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Dress and Disability: An Open-Ended Response to the Witch, Please Chamber Of Secrets Wrap-Up

I was listening to a podcast the other day (surprising no one) and the lovely hosts were talking about professionalism and how it is signaled through dress. Specifically, how the character of Gilderoy Lockhart in the novel Harry Potter and the Chamber of Secrets is signaled to be a villain, or at least someone who doesn't fit in, through his dress. They talked about how this sort of thing applied in the real world, and the barriers that can prevent people from being seen as professional, based on their access to the clothes that are seen as professional.

The episode in question was Witch, Please Book 2, Episode 7 Chamber of Secrets Wrap-Up. This podcast discusses the world of the Harry Potter novels using different literary theories and critical lenses. It is hosted by Marcelle Kosman and Hannah McGregor, and the whole thing is frankly excellent.

Disability was never brought into this particular recorded conversation, but the beauty of this fortnightly podcast hosted by two lady scholars is that it is meant to be an ongoing discussion where learning is happening on all sides, even on the part of the hosts.

So? Where does that leave us? What on earth do I have to say about it?

Well, professional dress is a thing I'm not sure about yet as it applies to me. In the segment of the episode where this topic was discussed, it was brought up that besides not knowing and/or not knowing how to read) the different social cues or expectations of professional dress (like not wearing brown shoes with black dress pants) or not being able to physically access certain types of clothing for an assortment of reasons, the more othered a person's body is, the more they are expected to follow these expectations to a higher standard to be seen as professional.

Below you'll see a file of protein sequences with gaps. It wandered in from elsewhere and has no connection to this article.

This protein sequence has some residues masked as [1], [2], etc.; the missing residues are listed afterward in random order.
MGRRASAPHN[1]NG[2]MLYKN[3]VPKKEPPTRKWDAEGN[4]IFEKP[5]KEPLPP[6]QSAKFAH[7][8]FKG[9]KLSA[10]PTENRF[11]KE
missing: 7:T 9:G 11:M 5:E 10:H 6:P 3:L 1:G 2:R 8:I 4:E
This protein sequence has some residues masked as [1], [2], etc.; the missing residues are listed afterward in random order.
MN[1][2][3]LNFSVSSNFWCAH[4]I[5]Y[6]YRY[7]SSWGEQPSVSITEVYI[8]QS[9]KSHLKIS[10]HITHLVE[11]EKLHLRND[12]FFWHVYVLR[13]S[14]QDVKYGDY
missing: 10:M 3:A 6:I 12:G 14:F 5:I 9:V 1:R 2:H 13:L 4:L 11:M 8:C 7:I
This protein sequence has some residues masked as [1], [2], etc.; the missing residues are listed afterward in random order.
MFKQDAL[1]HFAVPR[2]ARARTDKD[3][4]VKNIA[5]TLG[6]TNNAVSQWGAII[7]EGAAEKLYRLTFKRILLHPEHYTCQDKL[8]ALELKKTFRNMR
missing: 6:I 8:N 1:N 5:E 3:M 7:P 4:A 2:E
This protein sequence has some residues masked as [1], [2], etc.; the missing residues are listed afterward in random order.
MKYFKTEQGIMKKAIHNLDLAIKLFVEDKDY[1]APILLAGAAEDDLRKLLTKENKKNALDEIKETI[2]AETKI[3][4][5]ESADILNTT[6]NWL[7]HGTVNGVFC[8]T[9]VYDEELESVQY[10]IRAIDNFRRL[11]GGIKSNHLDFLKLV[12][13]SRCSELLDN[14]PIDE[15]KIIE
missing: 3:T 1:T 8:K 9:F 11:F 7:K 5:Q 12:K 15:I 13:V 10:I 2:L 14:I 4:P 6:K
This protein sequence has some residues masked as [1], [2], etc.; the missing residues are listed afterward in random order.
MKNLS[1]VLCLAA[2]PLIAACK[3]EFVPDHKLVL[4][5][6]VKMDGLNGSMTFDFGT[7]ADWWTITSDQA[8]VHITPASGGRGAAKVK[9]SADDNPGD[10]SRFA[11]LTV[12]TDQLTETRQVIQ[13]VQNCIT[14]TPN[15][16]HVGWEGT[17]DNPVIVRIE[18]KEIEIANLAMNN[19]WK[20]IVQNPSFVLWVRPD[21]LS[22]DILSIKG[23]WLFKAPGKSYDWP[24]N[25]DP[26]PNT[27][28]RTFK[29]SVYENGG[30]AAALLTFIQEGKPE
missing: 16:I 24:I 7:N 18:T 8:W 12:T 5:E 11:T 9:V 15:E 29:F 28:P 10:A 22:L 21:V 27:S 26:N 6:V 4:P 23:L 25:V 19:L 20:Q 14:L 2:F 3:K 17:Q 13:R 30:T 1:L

The two othered body types discussed were those of fat women and women of color. While I am neither, I am visibly disabled, which comes with its own wardrobe complicatednesss and appearance pressure.

As someone who personally finds buttons difficult and has no clue how one can manage to tuck in a shirt while sitting down, I honestly don't know how I will manage the stereotypical corporate dress code. High heels are also a no-go for me, since my feet don't flex in that particular direction and the footplates on my wheelchair can't go any lower. For reference, I typically exist in a pair of jeans, a T shirt or long sleeve, and one or the other of my pairs of slip-on Converse. That's what we’ve got. My hair doesn't change much. It's either down, or in the world's messiest ponytail. In short, I wear clothes that I can easily put on in a reasonable amount of time. Something that dress clothes, generally, are not.

One answer would be to find a job how is a less formal dress code, but you can't exactly pick your place of work based on how you're allowed to dress. At least, I don't think you can. My understanding is that a job is a job, and you're expected to fit yourself into the workplace culture, not the workplace culture around you. Or if I end up in academia, we're back at square one.

This is another one of those situations where I know that this is a thing people have done before— people with experiences similar to mine— but I just haven't found the right information yet. It's an interesting thing to think about, though. The fact that expectations of dress that allow someone to be seen as polished, or professional, or smart and academic, are formed in such a way that different groups of (generally marginalized) people don't necessarily have access to them seems so small, but still manages to keep a certain type of people in positions of power. Though perhaps it's too late at night for in depth discussion about the structured unfairness of society. On the other hand, maybe not. Someone let me know what the acceptable timeframe for big, nuanced philosophical discussions is.

To borrow from the show, by way of sign off…

Later, witches!

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